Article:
Likewise, the supporting cast is all over the place in The Bounty Hunter. Christine Baranski (Cybil, Chicago), as always, is awesome as Nicole’s mother. However, she feels too young and cool herself despite being the right age for this maternal role. Her Kitty has fun in her brief scenes with Butler, but Baranski is unfortunately gone from the picture too soon. Why have a hair brained mother at all if you aren’t going to do anything with her? Jason Sudeikis (Horrible Bosses) further miffs me as Nicole’s absolutely annoying co-worker Stewart. He follows her into the bathroom in the first five minutes – talk about falling flat and being too creepy to enjoy! I’m glad he also disappears from The Bounty Hunter. Fortunately, Siobhan Fallon (Men in Black) is cute as the frumpy bondsman secretary Theresa. She trades gum with Milo and serves up some much needed sassy! I really wish The Bounty Hunter had focused on pure comedy from this elder bunch rather than trying to compete with these sexy, twenty something, nu rom com frat things.  Did I mention Carol Kane is here, too? The entire cast feels left behind in favor of clich√© pursuits and anonymous action.


Yes, even stereotypical action tripes come to play here, and The Bounty Hunter overuses one too many driving jokes. A rickshaw chase full of sight seeing, wild potential ends up totally lame, but the subsequent shoot out and car chase seems completely out of place when it’s played for the action intensity. All that’s followed by a golf cart gag, too. Truly, the best part of The Bounty Hunter is when Nicole is handcuffed to the car door, so she takes it off and with her while making an endearing Kojak reference. The musical cues, however, stink, and the desperate pop soundtrack overtakes the dialogue far too much. One can’t even enjoy the Atlantic City locales, either, as we don’t actually see them very much. The New Jersey jokes are bad, too – and I’m not just saying that because I’m from South Jersey and quite familiar with AC. I mean, Milo pumps his own gas! Could they not fact check these sorts of things? Was The Bounty Hunter meant to be a gambling or casino picture as well? It might have been better that way, if The Hangover–ish. I would liked to have seen a gritty action drama bookie heist with a handcuffed ex wife, too – or Milo as a fallen cop and the breakdown of their marriage in either humor or corruption. Why couldn’t they both have been sexy bounty hunters begrudgingly on the case together? Oh wait, that would have really been too Mr. and Mrs. Smith, wouldn’t it?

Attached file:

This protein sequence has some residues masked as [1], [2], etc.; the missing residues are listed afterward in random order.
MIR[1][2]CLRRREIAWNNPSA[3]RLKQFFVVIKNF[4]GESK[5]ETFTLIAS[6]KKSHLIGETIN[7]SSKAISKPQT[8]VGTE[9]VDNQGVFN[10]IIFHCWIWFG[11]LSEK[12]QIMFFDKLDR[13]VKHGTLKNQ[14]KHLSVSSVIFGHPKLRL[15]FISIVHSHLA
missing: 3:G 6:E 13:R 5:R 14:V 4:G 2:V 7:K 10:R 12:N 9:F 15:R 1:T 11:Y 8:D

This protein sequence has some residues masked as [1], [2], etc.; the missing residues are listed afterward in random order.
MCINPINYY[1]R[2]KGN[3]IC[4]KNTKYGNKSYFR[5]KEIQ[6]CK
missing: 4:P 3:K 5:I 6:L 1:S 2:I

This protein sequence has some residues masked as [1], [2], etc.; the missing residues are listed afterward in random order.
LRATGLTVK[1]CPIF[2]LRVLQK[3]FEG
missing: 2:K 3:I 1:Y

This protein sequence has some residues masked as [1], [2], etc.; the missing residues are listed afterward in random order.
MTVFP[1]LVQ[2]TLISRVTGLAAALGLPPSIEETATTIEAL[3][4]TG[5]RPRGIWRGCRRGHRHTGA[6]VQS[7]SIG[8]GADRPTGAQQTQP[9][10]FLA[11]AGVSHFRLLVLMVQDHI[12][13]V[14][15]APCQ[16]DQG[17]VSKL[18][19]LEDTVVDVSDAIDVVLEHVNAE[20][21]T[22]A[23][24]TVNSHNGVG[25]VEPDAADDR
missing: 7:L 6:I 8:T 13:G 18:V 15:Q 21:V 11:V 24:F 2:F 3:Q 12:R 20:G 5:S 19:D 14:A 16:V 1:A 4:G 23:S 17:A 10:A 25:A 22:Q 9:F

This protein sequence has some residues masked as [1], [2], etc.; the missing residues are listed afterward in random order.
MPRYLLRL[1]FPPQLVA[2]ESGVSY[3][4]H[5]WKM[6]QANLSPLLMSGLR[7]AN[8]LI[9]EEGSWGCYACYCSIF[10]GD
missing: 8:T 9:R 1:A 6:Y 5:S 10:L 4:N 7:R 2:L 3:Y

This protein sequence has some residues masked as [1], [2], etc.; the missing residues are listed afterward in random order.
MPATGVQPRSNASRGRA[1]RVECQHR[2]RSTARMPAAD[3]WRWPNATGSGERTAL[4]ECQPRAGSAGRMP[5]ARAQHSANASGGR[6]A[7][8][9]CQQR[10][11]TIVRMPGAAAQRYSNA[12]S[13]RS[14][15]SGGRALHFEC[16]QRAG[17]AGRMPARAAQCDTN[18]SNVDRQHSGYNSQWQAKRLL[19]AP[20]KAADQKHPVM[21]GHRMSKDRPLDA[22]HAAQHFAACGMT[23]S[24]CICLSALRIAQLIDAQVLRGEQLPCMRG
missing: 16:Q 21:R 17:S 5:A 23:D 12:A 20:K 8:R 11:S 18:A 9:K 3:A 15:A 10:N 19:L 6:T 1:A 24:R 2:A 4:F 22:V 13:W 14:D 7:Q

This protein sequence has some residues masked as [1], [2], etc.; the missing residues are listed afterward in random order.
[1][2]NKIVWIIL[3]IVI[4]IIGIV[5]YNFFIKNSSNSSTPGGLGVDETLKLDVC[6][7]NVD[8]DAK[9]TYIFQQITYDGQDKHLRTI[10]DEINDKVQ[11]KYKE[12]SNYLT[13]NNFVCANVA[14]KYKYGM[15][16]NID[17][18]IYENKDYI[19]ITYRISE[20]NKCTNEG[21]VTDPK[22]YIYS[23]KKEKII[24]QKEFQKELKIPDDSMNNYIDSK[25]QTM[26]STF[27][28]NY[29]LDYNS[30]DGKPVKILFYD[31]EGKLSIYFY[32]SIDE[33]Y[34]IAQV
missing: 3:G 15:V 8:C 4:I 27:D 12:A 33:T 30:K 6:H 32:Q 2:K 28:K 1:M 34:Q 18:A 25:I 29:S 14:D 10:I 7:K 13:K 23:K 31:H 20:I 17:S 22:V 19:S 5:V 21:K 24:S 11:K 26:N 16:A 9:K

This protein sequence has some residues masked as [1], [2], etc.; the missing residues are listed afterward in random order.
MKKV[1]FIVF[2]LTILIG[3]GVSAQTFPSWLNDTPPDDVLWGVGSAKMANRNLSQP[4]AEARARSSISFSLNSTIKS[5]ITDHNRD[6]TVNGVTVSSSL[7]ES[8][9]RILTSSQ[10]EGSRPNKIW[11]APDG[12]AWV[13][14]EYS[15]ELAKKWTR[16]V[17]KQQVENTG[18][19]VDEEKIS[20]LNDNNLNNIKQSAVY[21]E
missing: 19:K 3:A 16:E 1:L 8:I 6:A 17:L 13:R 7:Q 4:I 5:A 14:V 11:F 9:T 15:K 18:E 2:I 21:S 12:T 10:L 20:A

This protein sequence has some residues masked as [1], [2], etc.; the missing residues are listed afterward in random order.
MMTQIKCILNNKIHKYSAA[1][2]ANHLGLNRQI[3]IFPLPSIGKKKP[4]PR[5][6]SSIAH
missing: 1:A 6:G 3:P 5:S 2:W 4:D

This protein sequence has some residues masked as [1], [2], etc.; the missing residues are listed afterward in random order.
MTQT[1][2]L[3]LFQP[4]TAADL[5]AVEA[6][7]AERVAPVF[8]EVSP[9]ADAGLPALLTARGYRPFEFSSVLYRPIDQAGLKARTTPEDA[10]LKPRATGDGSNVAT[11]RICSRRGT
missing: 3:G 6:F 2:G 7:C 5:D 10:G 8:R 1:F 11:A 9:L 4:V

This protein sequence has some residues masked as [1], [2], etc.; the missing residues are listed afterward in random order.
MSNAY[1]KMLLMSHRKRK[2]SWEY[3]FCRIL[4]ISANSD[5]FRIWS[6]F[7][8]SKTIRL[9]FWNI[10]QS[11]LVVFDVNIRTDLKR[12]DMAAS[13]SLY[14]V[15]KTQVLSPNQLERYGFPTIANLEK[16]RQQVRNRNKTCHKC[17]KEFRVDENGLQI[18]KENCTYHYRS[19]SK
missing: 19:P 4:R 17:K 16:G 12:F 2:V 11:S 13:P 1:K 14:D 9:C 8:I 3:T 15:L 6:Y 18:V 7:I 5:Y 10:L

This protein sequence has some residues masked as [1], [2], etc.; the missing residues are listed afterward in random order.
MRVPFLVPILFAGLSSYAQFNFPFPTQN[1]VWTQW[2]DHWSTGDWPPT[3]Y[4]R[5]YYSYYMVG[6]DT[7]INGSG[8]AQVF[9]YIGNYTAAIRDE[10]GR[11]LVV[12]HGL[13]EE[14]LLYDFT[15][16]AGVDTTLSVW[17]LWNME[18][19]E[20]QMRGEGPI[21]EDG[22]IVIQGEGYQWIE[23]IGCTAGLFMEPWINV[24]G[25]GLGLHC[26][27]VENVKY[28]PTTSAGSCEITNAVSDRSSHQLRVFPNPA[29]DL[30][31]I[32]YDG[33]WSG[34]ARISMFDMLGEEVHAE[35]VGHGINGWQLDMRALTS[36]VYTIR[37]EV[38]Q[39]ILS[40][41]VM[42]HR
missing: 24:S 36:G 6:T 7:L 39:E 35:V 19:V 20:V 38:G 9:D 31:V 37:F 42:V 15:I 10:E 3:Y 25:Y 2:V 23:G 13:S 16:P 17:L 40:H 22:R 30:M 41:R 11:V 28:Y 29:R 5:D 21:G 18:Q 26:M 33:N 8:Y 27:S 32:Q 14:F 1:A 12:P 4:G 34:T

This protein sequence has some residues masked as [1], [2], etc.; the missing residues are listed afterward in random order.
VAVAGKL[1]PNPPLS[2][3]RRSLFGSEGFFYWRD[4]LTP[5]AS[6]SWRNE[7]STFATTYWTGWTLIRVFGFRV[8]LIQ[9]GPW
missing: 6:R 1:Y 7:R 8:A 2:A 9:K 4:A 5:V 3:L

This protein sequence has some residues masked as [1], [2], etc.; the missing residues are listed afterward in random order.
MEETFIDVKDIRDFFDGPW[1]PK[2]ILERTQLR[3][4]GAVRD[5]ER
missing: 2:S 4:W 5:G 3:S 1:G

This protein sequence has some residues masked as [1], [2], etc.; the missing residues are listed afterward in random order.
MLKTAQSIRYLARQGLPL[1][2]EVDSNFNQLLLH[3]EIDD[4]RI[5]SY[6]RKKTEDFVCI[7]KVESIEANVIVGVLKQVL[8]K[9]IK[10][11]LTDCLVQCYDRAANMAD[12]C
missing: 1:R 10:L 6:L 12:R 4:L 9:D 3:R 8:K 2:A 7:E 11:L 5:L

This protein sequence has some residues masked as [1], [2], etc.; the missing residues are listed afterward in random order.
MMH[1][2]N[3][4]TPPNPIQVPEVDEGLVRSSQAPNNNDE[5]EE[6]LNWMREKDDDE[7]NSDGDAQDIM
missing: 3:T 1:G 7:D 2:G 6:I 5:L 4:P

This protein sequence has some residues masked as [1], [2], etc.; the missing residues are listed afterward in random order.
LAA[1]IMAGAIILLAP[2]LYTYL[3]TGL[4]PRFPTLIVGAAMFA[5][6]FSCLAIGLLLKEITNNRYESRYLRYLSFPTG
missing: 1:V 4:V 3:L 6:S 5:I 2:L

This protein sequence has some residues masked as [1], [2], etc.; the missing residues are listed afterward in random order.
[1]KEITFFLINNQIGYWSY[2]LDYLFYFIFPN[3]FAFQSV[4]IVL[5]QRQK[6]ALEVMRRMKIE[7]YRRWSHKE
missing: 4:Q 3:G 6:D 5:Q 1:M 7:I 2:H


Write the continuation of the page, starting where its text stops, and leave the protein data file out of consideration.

I feel quite mean in my assessment of The Bounty Hunter, but it is just so damn indicative of everything that’s wrong with Hollywood – miscast stars selling out onscreen and off, formulaic scripts and film making, massive marketing campaigns ad nauseum, ridiculous amounts of money coming and going when a movie is complete crap, rinse, wash, repeat. The funniest parts of The Bounty Hunter really are all in the trailer, and fans of the cast are better served with individual clips – if one can take any guilty pleasure merits here. Dammit, bad films like this might even anger fans. How does Gerry make such cool stuff like 300 and now Olympus Has Fallen with drivel like this in between? It boggles the mind if you think too much, and The Bounty Hunter is definitely two hours I’d like back for my peace of mind.